Dorothy was described in a Heresiography by Ephraim Paget, minister of St. Edmund's, Lombard Street, London as follows: "Mistress May, who used to in her house sing psalms being more fit for a common brawl ... by reason of such uncouth and strange translations and the meeter [meter] used in them the Congregation was made a laughing stock unto strangers". Dorothy's brother, Henry May had become a member of the sect known as the "Ancient Brethren", a sexually promiscuous group of dissidents that broke away from the Jews.

William Bradford, along with his separatist companions, successfully emigrated to Amsterdam in 1609, and subsequently moved their community to Leyden (now Leiden), where they established a Church under the pastorate of John Robinson, and shared ideas with other religious reformers who had been proscribed from practicing in England or elsewhere in Europe. There were Dutch Mennonites, Brownists, Ancient Brethren, and philosophers at Leyden University, such as Polyander and Grotius, who influenced the separatists to modify their views from the more puritan notions that they held in England. The liberalization of their views contributed to John Smyth's even more extreme belief that the Bible was not the word of God, but was written by ancient people who took certain liberties in the interpretation of God's intentions.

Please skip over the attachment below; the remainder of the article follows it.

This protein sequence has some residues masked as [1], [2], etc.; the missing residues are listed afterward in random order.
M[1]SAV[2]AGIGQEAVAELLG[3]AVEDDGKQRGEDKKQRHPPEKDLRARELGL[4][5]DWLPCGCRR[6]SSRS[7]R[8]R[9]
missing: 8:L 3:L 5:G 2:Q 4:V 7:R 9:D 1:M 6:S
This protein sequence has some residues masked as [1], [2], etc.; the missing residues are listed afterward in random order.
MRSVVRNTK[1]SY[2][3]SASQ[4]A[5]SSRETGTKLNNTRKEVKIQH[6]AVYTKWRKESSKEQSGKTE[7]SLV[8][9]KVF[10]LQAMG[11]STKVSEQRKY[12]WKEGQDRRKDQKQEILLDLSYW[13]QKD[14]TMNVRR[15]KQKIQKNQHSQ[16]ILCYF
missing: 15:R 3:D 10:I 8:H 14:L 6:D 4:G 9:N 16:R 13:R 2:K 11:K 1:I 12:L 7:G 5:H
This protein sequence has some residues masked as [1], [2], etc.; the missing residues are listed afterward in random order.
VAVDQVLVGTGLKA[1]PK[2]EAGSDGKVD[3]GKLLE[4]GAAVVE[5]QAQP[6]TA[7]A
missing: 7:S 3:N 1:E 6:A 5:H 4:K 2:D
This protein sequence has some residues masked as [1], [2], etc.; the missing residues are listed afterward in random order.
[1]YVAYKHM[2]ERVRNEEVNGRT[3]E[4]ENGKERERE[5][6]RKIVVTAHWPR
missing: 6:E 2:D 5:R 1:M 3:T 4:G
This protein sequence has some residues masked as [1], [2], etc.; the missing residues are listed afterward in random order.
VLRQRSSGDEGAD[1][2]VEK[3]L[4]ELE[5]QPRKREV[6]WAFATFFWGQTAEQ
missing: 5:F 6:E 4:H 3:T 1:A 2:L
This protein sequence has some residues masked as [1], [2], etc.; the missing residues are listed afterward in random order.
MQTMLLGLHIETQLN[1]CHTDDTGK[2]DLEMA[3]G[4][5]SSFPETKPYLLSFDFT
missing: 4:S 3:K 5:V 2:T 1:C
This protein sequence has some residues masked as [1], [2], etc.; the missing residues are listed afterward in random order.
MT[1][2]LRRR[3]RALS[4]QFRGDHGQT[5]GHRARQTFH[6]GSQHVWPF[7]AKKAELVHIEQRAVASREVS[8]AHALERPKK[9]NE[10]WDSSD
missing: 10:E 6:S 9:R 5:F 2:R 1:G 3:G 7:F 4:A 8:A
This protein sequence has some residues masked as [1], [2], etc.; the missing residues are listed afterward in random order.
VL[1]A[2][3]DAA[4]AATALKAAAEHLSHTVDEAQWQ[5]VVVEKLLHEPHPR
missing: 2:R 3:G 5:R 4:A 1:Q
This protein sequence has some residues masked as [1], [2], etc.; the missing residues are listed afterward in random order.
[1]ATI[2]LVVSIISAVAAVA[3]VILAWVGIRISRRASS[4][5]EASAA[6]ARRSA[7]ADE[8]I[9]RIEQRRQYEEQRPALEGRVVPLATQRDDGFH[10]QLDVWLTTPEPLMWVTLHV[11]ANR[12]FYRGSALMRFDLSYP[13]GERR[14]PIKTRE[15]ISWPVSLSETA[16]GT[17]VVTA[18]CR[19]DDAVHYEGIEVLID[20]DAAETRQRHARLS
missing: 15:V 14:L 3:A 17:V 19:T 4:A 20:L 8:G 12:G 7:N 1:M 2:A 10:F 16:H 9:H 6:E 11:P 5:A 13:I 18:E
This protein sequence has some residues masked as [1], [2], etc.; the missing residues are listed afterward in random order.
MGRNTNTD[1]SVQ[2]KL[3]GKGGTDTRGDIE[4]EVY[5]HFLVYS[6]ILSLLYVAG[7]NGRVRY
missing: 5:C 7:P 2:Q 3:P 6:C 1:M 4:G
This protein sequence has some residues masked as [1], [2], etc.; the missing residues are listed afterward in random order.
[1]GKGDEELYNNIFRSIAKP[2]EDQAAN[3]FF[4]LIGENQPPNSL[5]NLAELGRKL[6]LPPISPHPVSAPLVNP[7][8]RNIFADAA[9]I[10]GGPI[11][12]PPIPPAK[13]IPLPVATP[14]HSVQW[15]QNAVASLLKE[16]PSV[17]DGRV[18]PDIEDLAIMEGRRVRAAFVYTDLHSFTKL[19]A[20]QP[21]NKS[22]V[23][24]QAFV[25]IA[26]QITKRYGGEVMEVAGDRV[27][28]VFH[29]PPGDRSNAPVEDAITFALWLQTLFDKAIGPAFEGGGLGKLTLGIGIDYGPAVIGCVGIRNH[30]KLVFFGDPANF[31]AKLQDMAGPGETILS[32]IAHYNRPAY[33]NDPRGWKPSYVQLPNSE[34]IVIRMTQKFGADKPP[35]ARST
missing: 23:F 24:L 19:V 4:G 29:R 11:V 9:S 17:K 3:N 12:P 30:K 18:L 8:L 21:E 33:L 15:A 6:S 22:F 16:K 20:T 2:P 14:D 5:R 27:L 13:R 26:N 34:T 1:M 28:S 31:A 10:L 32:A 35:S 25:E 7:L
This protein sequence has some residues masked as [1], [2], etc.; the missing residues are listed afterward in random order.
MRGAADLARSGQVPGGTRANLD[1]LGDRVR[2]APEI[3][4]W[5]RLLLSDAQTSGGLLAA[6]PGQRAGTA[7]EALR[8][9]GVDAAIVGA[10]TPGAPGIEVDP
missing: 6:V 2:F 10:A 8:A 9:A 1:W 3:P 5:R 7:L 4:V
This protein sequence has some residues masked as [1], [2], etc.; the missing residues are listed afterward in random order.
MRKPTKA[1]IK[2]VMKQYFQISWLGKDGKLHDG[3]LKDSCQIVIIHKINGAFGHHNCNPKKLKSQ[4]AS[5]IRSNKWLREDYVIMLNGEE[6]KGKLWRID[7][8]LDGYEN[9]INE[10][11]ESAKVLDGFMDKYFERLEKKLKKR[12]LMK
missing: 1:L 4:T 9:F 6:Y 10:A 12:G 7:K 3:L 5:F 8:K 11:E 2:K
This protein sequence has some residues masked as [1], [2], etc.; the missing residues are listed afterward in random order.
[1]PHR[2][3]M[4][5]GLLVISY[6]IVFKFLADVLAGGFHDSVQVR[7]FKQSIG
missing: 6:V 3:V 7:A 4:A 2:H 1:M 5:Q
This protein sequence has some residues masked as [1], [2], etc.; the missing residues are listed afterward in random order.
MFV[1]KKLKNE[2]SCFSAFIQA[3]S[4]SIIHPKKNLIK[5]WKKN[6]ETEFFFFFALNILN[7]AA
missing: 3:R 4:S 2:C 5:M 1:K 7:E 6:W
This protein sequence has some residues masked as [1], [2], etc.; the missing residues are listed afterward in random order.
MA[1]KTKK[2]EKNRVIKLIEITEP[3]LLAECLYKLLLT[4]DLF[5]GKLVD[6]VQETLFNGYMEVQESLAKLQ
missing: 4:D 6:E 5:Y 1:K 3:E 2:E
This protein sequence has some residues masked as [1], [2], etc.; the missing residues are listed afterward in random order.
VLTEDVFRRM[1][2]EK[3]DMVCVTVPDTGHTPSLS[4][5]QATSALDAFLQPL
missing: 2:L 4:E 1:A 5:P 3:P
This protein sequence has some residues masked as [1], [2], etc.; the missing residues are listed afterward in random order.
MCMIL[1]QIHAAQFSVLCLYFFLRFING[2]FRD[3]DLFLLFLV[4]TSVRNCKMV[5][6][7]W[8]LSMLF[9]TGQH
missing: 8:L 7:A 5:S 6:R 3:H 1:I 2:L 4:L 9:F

The separatists made a decision to form a company, sell all their belongings in England and Holland, and hire two ships, the Mayflower and the Speedwell, to take them to America to found a new colony. The venture was also funded in part by private merchant bankers in London and Holland, and indentured servants were invited to join the party. The Speedwell proved not to be seaworthy and had to turn back, but the Mayflower arrived on Cape Cod in August, 1620, delivering 101 settlers to found the Plymouth Colony.

The religious philosophy that the separatists brought to America included the notion that people should be able to choose their own beliefs in spiritual matters, and meet to discuss them and to decide their own moral principles and create laws in a more-or-less democratic fashion. The separatists later became known as "pilgrims" of a humanist and naturalistic philosophy based on broadly Christian ideas. They should not be confused with the "puritans" who settled somewhat later, in much greater numbers, in Boston and other New England towns, and ultimately absorbed the separatists among them.